The U.S. government reportedly created a secret social network similar to Twitter inside Cuba in the hopes of stirring unrest and destabilizing the Castro regime.
The “Cuban Twitter” project, called “ZunZuneo,” was publicly launched in 2010; it lasted more than two years, and had tens of thousands of subscribers. The plan was to circumvent Cuba’s internet filters, build a young audience and then turn them into dissenters, but the question that now arises is: was the scheme legal?
With tens of thousands of users it obviously was not a “secret” network. The secret was that it was funded by the U.S. government. A complex web of shell companies and offshore bank accounts was used to hide the source of the funding.
The project, which included a companion website and a marketing campaign, cost an estimated $1.6 million; publicly, though, the money was meant to be spent for an unspecified project in Pakistan. ZunZuneo disappeared abruptly in 2012.
To hide the money trail, the company was set up in Spain, with the money flowing from the Cayman Islands, a British offshore tax haven.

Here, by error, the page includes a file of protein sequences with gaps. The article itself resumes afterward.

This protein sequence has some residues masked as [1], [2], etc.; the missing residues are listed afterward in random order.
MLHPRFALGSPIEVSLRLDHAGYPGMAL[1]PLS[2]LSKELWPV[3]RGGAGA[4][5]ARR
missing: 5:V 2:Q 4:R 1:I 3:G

The goal was to let the service grow for a few years until it reached critical mass of a 150K+ users. At that point, the U.S. would start injecting politics into the discussions and hopefully start a revolution.
Documents show the U.S. government planned to build a subscriber base through “non-controversial content”: news messages on soccer, music, and hurricane updates. Later when the network reached a critical mass of subscribers, perhaps hundreds of thousands, operators would introduce political content aimed at inspiring Cubans to organize “smart mobs” — mass gatherings called at a moment’s notice that might trigger a Cuban Spring, or, as one USAID document put it, “renegotiate the balance of power between the state and society.”
I can’t decide if this idea is genius or dumb. I do like that we are thinking out of the box. Pretty sophisticated long con we had going.